First off, I should mention that I am a novice when it comes to wiring hardware.
I am trying to connect the MC33926 motor driver carrier to a Propeller platform board (see image below).
Problem: I am unsure of the correct way to wire the MC33926 carrier to the Propeller board. Can someone please advise me?
Additional Details: The goal of my project is to operate a single brushed 12V DC gearbox motor programmatically. I am using the following motor:
virtualvillage.com/high-torq … 0-106.html
I am not sure if the motor supports PWM; however, PWM is not crucial for my project. I just need to be able to make the motor move in one direction.
Any assistance would be greatly appreciated.
Thank you for posting details and links about your project.
Your motor is a regular DC motor and thus supports PWM. If you just need to make a motor move in one direction at a single speed, you do not even need a motor driver (h-bridge). A single transistor that can handle the current and flyback diode would be sufficient.
If you do decide to use the MC33926, the product page for the MC33926 carrier has a lot of detailed information about how the pins work. Can you try drawing a schematic in a paint program on your computer (you can use the pictures you have as a starting point)? I would be happy to review your picture to make sure your plan is good before you actually start making connections.
Thanks for the response.
I have made a rather crude diagram using a paint program. Your feedback is greatly appreciated.
You need to connect VDD to the same logic voltage as your microcontroller. In this case, that would be the 3.3V line. Also, you should not pass your motor power through the Propeller board because it is almost certainly not be designed to handle high currents on those pins. Note that the pins and traces for motor power are way bigger on the motor driver than on the Propeller board. I am not too familiar with the Propeller peripherals, but for best performance you’d want to connect IN1 and IN2 to pins that support some kind of hardware timer/PWM.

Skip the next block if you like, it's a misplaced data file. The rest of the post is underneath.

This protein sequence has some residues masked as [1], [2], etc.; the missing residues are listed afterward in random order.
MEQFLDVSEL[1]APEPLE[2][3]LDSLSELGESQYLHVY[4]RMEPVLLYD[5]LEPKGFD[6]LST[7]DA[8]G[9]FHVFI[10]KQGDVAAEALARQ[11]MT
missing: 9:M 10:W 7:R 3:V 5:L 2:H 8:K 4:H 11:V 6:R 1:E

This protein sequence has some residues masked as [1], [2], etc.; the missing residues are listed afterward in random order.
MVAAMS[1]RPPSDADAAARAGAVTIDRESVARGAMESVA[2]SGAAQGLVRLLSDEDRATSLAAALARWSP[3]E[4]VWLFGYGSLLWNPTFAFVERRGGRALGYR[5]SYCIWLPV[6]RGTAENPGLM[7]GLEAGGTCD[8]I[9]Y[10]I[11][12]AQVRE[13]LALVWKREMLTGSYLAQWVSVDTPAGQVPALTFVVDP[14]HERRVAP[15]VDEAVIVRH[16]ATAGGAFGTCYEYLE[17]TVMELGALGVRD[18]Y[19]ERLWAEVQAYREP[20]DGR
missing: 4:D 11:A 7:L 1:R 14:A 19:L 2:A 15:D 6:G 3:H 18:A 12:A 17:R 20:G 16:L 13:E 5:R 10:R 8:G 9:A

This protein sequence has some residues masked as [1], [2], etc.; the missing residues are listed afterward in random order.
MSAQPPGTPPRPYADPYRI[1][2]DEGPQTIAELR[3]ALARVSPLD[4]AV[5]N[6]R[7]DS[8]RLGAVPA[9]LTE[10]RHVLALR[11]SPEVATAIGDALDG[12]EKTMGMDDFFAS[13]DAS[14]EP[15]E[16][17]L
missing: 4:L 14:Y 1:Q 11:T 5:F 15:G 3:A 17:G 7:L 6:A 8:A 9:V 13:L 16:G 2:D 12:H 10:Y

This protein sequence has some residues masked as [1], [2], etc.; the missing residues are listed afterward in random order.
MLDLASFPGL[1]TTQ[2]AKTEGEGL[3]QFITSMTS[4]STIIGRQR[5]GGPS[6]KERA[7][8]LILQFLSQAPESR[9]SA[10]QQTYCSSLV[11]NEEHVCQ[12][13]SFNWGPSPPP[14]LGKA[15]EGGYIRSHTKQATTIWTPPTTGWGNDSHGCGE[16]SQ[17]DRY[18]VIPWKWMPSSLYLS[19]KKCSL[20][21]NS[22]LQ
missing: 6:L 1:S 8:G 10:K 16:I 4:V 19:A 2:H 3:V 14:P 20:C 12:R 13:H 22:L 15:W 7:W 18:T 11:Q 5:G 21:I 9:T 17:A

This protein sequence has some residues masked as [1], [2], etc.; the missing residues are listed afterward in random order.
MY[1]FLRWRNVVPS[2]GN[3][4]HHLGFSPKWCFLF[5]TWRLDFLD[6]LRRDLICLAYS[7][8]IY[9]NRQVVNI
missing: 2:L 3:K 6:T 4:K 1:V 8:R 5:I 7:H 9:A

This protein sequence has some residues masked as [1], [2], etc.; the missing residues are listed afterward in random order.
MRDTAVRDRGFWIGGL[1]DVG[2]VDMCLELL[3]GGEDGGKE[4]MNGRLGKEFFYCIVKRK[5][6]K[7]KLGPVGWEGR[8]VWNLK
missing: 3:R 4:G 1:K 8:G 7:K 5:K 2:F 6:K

I’d be happy to look at any revised schematics.
Thanks for the feedback.
Then what options do I have for powering the motor? In your previous reply, you made the following suggestion:
If I followed the above approach, would I only need one power supply?
You should be able to use the same power supply, you just need to split the power with two wires connected at some point where the current carriers are big enough to handle the current. You could use something like our DC Power Adapter Barrel Jack to split the power without cutting your adapter’s cables.
Nope, you would still need to supply a high enough current for the motor separately from the Propeller board.
Why do you need to split the power? My guess is that hooking the adapter into the Vin on the top left of the carrier board will be enough. The Vin on the right carries the power to the Vin of the Propeller board, which should work to power it, unless I’m getting something totally wrong.
If your power supply only has a barrel connector, then you will want something that adapts from barrel to alligators, or wires for soldering.
Either I’m not completely following what you’re suggesting, or you are getting something wrong. Just to be clear, Ryan’s point is that Tony’s diagram shows a situation in which all of the motor current will flow through the Propeller board, and this would probably destroy something. It sounds like you are suggesting powering the motor driver carrier from the small VIN pin on in the upper left, which is also not good, since this pin and its corresponding traces are not designed to carry high current. Motor power should be supplied via the carrier’s large VIN pin on the right side of the board (in Tony’s diagram). One option is to split the power off from this pin and connect it to VIN on the propeller board; another is to connect the small VIN pin on the left side of the motor carrier to the small VIN pin on the Propeller board. Yet another alternative would be to use two separate power supplies, one for the Propeller board and one for the motor driver.
Ben and jwatte – thank you both for the input.
@Ben, I have a question about one of the options you outlined:
In this scenario, where should the external power supply be connected?
The motor driver power should always be supplied via the large VIN pin. The small VIN pin on the carrier is a convenient place to access VIN and use it to power other low-current components in your system (e.g. the Propeller board).
So, this should work okay?
Thanks for the help,
Yeah, that looks fine, assuming your wall adapter can deliver the current that your motors will be trying to draw.